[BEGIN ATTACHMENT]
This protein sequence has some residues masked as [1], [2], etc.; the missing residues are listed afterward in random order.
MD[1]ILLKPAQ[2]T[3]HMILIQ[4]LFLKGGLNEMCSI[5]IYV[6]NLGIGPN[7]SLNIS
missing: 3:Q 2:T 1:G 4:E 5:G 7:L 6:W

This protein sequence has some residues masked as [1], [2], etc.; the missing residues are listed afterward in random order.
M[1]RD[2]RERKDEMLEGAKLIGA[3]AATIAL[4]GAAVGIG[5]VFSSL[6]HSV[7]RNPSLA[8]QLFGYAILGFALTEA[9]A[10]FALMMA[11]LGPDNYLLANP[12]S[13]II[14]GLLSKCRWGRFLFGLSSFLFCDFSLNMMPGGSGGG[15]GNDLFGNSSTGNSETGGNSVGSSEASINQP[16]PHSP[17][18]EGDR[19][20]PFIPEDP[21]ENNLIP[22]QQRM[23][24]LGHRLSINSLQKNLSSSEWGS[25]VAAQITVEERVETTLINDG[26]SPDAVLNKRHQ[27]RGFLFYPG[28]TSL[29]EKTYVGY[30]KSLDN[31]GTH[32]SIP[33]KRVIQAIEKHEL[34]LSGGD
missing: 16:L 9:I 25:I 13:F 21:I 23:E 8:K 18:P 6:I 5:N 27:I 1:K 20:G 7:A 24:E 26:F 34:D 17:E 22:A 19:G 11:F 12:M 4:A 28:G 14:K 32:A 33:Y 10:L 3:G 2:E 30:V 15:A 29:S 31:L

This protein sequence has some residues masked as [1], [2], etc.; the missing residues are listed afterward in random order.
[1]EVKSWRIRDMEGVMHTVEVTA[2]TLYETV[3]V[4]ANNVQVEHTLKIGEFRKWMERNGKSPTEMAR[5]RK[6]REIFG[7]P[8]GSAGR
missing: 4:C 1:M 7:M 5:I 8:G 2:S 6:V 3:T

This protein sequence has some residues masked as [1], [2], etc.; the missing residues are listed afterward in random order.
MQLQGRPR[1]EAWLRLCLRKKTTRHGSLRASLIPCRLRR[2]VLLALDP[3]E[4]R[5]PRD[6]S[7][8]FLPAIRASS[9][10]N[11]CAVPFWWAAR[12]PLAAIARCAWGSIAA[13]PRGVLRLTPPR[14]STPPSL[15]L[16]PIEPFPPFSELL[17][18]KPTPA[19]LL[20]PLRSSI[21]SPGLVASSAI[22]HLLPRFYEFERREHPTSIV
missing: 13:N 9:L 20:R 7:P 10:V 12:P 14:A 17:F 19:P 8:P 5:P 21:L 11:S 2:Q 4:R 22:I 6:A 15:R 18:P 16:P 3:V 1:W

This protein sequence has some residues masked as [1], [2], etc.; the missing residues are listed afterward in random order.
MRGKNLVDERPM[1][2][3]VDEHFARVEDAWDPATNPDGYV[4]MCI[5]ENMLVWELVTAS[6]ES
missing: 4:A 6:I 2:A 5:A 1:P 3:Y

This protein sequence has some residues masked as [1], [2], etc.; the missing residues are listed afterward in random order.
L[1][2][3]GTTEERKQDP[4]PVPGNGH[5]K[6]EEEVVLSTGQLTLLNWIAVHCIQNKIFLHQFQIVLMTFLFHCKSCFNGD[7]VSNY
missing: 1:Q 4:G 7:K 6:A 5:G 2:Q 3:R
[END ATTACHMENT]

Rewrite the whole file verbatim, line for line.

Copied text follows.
This protein sequence has some residues masked as [1], [2], etc.; the missing residues are listed afterward in random order.
MD[1]ILLKPAQ[2]T[3]HMILIQ[4]LFLKGGLNEMCSI[5]IYV[6]NLGIGPN[7]SLNIS
missing: 3:Q 2:T 1:G 4:E 5:G 7:L 6:W

This protein sequence has some residues masked as [1], [2], etc.; the missing residues are listed afterward in random order.
M[1]RD[2]RERKDEMLEGAKLIGA[3]AATIAL[4]GAAVGIG[5]VFSSL[6]HSV[7]RNPSLA[8]QLFGYAILGFALTEA[9]A[10]FALMMA[11]LGPDNYLLANP[12]S[13]II[14]GLLSKCRWGRFLFGLSSFLFCDFSLNMMPGGSGGG[15]GNDLFGNSSTGNSETGGNSVGSSEASINQP[16]PHSP[17][18]EGDR[19][20]PFIPEDP[21]ENNLIP[22]QQRM[23][24]LGHRLSINSLQKNLSSSEWGS[25]VAAQITVEERVETTLINDG[26]SPDAVLNKRHQ[27]RGFLFYPG[28]TSL[29]EKTYVGY[30]KSLDN[31]GTH[32]SIP[33]KRVIQAIEKHEL[34]LSGGD
missing: 16:L 9:I 25:I 13:F 21:I 23:E 8:K 18:P 6:I 5:N 27:I 1:K 20:G 7:A 24:E 26:F 34:D 17:E 22:A 19:G 11:F 12:M 4:A 28:G 14:K 32:A 33:Y 10:L 3:G 2:E 30:V 15:A 29:S 31:L

This protein sequence has some residues masked as [1], [2], etc.; the missing residues are listed afterward in random order.
[1]EVKSWRIRDMEGVMHTVEVTA[2]TLYETV[3]V[4]ANNVQVEHTLKIGEFRKWMERNGKSPTEMAR[5]RK[6]REIFG[7]P[8]GSAGR
missing: 4:C 1:M 7:M 5:I 8:G 2:S 6:V 3:T

This protein sequence has some residues masked as [1], [2], etc.; the missing residues are listed afterward in random order.
MQLQGRPR[1]EAWLRLCLRKKTTRHGSLRASLIPCRLRR[2]VLLALDP[3]E[4]R[5]PRD[6]S[7][8]FLPAIRASS[9][10]N[11]CAVPFWWAAR[12]PLAAIARCAWGSIAA[13]PRGVLRLTPPR[14]STPPSL[15]L[16]PIEPFPPFSELL[17][18]KPTPA[19]LL[20]PLRSSI[21]SPGLVASSAI[22]HLLPRFYEFERREHPTSIV
missing: 13:N 9:L 20:R 7:P 10:V 12:P 14:A 17:F 19:P 8:P 5:P 21:L 11:S 2:Q 4:R 22:I 6:A 15:R 18:P 16:P 3:V 1:W

This protein sequence has some residues masked as [1], [2], etc.; the missing residues are listed afterward in random order.
MRGKNLVDERPM[1][2][3]VDEHFARVEDAWDPATNPDGYV[4]MCI[5]ENMLVWELVTAS[6]ES
missing: 4:A 6:I 2:A 5:A 1:P 3:Y

This protein sequence has some residues masked as [1], [2], etc.; the missing residues are listed afterward in random order.
L[1][2][3]GTTEERKQDP[4]PVPGNGH[5]K[6]EEEVVLSTGQLTLLNWIAVHCIQNKIFLHQFQIVLMTFLFHCKSCFNGD[7]VSNY
missing: 1:Q 4:G 7:K 6:A 5:G 2:Q 3:R